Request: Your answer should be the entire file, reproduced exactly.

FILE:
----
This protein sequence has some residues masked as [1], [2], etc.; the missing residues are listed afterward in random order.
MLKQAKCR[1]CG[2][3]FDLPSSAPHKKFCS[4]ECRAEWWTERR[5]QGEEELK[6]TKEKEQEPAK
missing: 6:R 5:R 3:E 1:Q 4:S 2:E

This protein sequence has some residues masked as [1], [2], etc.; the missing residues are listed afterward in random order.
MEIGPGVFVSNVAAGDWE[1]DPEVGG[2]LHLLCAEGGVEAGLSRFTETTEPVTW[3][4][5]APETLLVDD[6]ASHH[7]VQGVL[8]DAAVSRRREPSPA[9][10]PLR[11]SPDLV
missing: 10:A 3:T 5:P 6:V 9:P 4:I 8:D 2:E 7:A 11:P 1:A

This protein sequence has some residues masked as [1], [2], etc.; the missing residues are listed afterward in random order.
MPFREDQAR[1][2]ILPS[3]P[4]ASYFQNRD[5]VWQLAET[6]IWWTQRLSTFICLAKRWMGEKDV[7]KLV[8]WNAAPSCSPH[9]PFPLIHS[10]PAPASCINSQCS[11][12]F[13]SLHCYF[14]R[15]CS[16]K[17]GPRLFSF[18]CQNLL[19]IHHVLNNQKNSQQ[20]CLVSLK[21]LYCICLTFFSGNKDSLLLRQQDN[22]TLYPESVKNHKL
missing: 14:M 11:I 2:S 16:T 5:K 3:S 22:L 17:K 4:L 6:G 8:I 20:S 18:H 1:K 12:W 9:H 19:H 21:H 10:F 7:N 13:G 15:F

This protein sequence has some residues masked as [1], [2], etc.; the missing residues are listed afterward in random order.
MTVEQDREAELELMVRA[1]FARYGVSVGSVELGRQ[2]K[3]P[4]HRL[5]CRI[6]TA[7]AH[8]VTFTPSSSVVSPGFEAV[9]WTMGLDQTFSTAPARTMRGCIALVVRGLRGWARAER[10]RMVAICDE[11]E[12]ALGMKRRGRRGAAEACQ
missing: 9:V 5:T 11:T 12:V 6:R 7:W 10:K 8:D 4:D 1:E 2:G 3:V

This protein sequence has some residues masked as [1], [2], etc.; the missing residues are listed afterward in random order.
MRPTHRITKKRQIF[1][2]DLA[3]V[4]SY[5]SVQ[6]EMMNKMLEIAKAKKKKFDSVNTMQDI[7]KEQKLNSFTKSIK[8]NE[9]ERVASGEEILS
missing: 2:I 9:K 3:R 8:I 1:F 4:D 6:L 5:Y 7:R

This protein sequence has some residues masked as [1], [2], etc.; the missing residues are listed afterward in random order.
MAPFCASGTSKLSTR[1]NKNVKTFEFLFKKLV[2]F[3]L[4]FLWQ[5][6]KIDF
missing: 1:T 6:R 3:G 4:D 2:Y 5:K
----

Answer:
This protein sequence has some residues masked as [1], [2], etc.; the missing residues are listed afterward in random order.
MLKQAKCR[1]CG[2][3]FDLPSSAPHKKFCS[4]ECRAEWWTERR[5]QGEEELK[6]TKEKEQEPAK
missing: 6:R 5:R 3:E 1:Q 4:S 2:E

This protein sequence has some residues masked as [1], [2], etc.; the missing residues are listed afterward in random order.
MEIGPGVFVSNVAAGDWE[1]DPEVGG[2]LHLLCAEGGVEAGLSRFTETTEPVTW[3][4][5]APETLLVDD[6]ASHH[7]VQGVL[8]DAAVSRRREPSPA[9][10]PLR[11]SPDLV
missing: 10:A 3:T 5:P 6:V 9:P 4:I 8:D 2:E 7:A 11:P 1:A

This protein sequence has some residues masked as [1], [2], etc.; the missing residues are listed afterward in random order.
MPFREDQAR[1][2]ILPS[3]P[4]ASYFQNRD[5]VWQLAET[6]IWWTQRLSTFICLAKRWMGEKDV[7]KLV[8]WNAAPSCSPH[9]PFPLIHS[10]PAPASCINSQCS[11][12]F[13]SLHCYF[14]R[15]CS[16]K[17]GPRLFSF[18]CQNLL[19]IHHVLNNQKNSQQ[20]CLVSLK[21]LYCICLTFFSGNKDSLLLRQQDN[22]TLYPESVKNHKL
missing: 14:M 11:I 2:S 16:T 5:K 3:S 22:L 17:K 4:L 6:G 8:I 20:S 18:H 1:K 12:W 9:H 19:H 21:H 10:F 7:N 13:G 15:F

This protein sequence has some residues masked as [1], [2], etc.; the missing residues are listed afterward in random order.
MTVEQDREAELELMVRA[1]FARYGVSVGSVELGRQ[2]K[3]P[4]HRL[5]CRI[6]TA[7]AH[8]VTFTPSSSVVSPGFEAV[9]WTMGLDQTFSTAPARTMRGCIALVVRGLRGWARAER[10]RMVAICDE[11]E[12]ALGMKRRGRRGAAEACQ
missing: 9:V 5:T 11:T 12:V 6:R 7:W 10:K 8:D 4:D 1:E 2:G 3:V

This protein sequence has some residues masked as [1], [2], etc.; the missing residues are listed afterward in random order.
MRPTHRITKKRQIF[1][2]DLA[3]V[4]SY[5]SVQ[6]EMMNKMLEIAKAKKKKFDSVNTMQDI[7]KEQKLNSFTKSIK[8]NE[9]ERVASGEEILS
missing: 2:I 9:K 3:R 8:I 1:F 4:D 6:L 5:Y 7:R

This protein sequence has some residues masked as [1], [2], etc.; the missing residues are listed afterward in random order.
MAPFCASGTSKLSTR[1]NKNVKTFEFLFKKLV[2]F[3]L[4]FLWQ[5][6]KIDF
missing: 1:T 6:R 3:G 4:D 2:Y 5:K